Cartoons from Cartoonstock (used by permission) do not necessarily indicate what goes on before or during a lesson. But they might.


  1. My daughters took a block of elocution lessons from Lindsay Perigo. We were thinking about requesting a refresher. Meantime, I thought Lindsay might be pleased to hear how my youngest daughter's speaking voice had turned out. She has tried so very hard. I thought I would wait to get his feedback before pursuing the refresher course.

    Here is our email exchange:

    Lindsay wrote, in response to me requesting an unrelated link:

    Hi Tim. It is indeed on SOLO:

    I hope Tessa and Fi both smote their quacking tendencies?

    I replied:

    thanks Lindsay

    yes, although it depends on context. Tessa can turn on a very nice
    voice when she tries, but relapses under peer pressure.

    Felicity is more consistent, and still pulls Tessa up. "You're
    quacking again, Tessa." "There goes that glottal stoppping again,

    I was going to send you a little film Tessa made for the 48 hour
    competition, in which Felicity has one line (near the start of the
    film) but spoken in a manner which I am sure would make you proud. I
    will send you this if you like.

    Lindsay replied:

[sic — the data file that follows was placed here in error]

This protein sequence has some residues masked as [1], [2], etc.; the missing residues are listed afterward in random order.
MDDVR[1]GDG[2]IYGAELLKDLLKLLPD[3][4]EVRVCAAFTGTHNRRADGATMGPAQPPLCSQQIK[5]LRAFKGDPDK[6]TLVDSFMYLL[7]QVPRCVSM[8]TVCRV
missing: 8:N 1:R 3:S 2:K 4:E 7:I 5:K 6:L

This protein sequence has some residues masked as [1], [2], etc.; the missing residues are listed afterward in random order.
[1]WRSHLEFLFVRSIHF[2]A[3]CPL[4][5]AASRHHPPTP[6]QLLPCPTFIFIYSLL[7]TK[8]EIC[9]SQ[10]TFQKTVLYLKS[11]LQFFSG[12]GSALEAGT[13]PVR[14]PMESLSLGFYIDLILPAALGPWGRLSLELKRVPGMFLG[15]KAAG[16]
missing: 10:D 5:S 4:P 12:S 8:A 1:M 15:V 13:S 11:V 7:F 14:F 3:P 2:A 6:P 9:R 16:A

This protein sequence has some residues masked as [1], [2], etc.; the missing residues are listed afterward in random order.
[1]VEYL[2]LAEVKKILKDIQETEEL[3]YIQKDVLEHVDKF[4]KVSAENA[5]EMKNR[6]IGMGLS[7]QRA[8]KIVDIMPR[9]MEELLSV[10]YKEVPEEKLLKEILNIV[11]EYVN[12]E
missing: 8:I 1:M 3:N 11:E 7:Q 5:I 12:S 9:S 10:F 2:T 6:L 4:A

That peer pressure to quack is a hideous, repulsive thing.
    By all means send the film through.

    I wrote:

    .... about 2 minutes in, playing the harp in the graveyard

    only one line

    [Lindsay says it wont run, so I send him another link, saying:

    oh... Tessa tells me that she's mystified that the official 48 website
    version is not working for you, she says it runs for her

    anyway, she also uploaded to youtube, just not as good quality, she says.]

    Lindsay replied:

    I can't even make out what she's saying. And the whole thing is just silly. Faecesbook stupid. I'm supposed to be impressed? I despair.

    Faeces? Notwithstanding that I sent the link to Lindsay only for him to listen to my daughter's one line, these are a bunch of schoolkids who make a movie in 48 hours, from absolute start to absolute finish, under film-format instructions.

    "Faeces"? I guess is if it spoken with a nice accent, then it no longer is foul?

  2. Yeah, it's amazing what can be done with those 48 Hour films! CP produced one a few years back -- not much sleep for anybody, but they had a lot of fun, a few arguments, and only one walk-out.

    How did Tessa's film do in the judging?

  3. well, Perigo judged it to be faeces.

    The actual judges put it through to the schools' division of the regional final (but where it didnt place). And it was awarded best costume design in the regionals (open). Tessa, true to form, was still sourcing a microphone on the afternoon before it started at 7pm, and as a consequence had all sorts of sound problems.

    These are good, productive, gutsy kids, and do not deserve to be compared to faeces.

    I dont understand Perigo. He says that the peer pressure to speak like a typical New Zealander is a "hideous and repulsive thing", then compares a bunch of schoolkids' decent, well-attempted 48 Hour movie to faeces. I think he has a problem. Your website has a post promoting his speech lessons, so only fair to warn parents.